What Does It Mean to Be Held in Contempt of Court?
There's a certain level of respect and obedience that citizens of the United States are expected to have towards the court system. In particular, everyone in the courtroom is expected to follow all court orders and show a high level of respect toward the judge and other court workers. If this doesn’t happen, the offending party could be found in contempt of court.
Being held in contempt of court is a serious matter and could have serious implications, including jail time.
Contempt of court refers to the willful disregard or disrespect of the court’s authority regarding court proceedings, court workers or court orders. If these behaviors occur in the courtroom or pertain to a court order, the judge can hold the person responsible in contempt of court. The person being held in contempt of court is referred to as the contemner and could face significant consequences.
There are two primary types of contempt of court, including criminal and civil contempt of court. Although both types can have serious consequences, there's a significant difference.
Criminal contempt of court typically occurs in the courtroom, and the judge is a direct witness to the disobedience or disrespectful behaviors. For example, the contemner may yell at the judge, fail to provide requested evidence or fail to show up for a court hearing. In these cases, the judge can immediately hold the person in contempt of court.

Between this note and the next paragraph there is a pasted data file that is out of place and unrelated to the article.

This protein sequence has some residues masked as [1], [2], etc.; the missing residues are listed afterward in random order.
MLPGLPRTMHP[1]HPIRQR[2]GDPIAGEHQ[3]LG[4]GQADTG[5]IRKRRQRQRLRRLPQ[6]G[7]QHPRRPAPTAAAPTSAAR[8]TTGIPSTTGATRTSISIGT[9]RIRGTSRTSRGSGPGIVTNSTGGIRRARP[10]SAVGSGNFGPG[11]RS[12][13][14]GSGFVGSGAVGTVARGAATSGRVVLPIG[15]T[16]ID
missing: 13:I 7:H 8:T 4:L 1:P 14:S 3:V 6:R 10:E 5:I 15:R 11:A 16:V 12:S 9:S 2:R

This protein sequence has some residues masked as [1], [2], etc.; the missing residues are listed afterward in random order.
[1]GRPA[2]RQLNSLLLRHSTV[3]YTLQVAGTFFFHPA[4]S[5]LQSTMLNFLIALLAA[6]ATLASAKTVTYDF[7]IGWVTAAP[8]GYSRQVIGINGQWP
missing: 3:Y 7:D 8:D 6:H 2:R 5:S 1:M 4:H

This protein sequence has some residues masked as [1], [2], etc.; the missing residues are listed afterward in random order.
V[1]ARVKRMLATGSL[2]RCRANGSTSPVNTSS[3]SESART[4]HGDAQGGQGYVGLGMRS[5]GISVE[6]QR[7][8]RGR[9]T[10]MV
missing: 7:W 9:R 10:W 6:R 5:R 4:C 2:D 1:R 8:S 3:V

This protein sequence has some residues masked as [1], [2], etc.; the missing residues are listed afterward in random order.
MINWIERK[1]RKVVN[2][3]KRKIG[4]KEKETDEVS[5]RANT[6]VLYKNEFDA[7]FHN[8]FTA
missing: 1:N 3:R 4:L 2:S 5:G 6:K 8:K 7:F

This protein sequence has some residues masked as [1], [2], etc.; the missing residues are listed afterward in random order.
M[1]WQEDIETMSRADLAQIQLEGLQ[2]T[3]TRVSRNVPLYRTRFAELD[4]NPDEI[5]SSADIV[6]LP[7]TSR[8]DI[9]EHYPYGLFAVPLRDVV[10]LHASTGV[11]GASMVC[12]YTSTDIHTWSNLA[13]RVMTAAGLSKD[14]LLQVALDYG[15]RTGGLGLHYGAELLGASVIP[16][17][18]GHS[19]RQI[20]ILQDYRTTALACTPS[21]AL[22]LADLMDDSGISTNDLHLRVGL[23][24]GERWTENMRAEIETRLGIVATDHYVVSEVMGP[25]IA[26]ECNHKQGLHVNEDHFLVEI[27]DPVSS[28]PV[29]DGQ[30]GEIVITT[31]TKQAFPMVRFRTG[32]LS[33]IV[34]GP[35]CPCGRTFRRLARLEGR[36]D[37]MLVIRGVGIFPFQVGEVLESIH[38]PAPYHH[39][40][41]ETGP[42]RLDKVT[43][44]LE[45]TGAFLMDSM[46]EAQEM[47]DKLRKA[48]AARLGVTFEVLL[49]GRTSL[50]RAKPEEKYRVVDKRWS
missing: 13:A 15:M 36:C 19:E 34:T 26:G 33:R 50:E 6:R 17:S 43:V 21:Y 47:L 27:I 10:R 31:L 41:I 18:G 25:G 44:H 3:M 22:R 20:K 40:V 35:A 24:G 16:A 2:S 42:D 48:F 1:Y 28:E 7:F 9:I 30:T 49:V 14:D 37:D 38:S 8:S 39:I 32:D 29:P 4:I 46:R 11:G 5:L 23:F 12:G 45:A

Civil contempt of court typically occurs outside the courtroom. It usually involves a person’s willful disobedience to a court order. For example, failure to pay court fines and restitution, failure to obey a protection of abuse order or failure to comply with a child custody order could all be reasons for a person to be held in contempt of court. Since these actions are often indirect, or outside the judge’s direct view, evidence must be brought to the courts before a person can be found in contempt of court.
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The judge has the authority to punish anyone found in contempt of court with fines or imprisonment or both. However, the sentence a contemner receives may depend on the type of contempt of court.
If you’re found in contempt of court on a civil matter, the primary goal of the court is to enforce the court order and ensure the contemner abides by it. The judge may only order you to pay a fine. However, the judge may also order jail time for a specific timeframe or until you come into compliance with the court order.
For example, if you’re found in contempt of court for failing to pay child support, the judge may order you to spend three months in jail. However, the judge may allow you to get out of jail early if you come into compliance with the court order by paying all or a portion of the back child support you owe.
On the other hand, if it’s a civil matter, the main goal of the court is to punish the contemner for their actions. The judge also has the authority to fine the contemner or sentence them to a set number of days in jail.
Since contempt of court has very serious consequences that include jail time, it’s highly recommended that you seek legal counsel to represent you in court. If you can prove to the court that you weren’t disobedient or disrespectful or provide evidence that your actions were accidental or unintentional, you may be able to have these charges dropped or secure a reduction in your fines or sentencing.
The best way to avoid contempt of court charges is to always show a high level of respect in the courtroom and to abide by any court orders. If you're held in contempt of court, it may be best to seek legal counsel to protect your rights.
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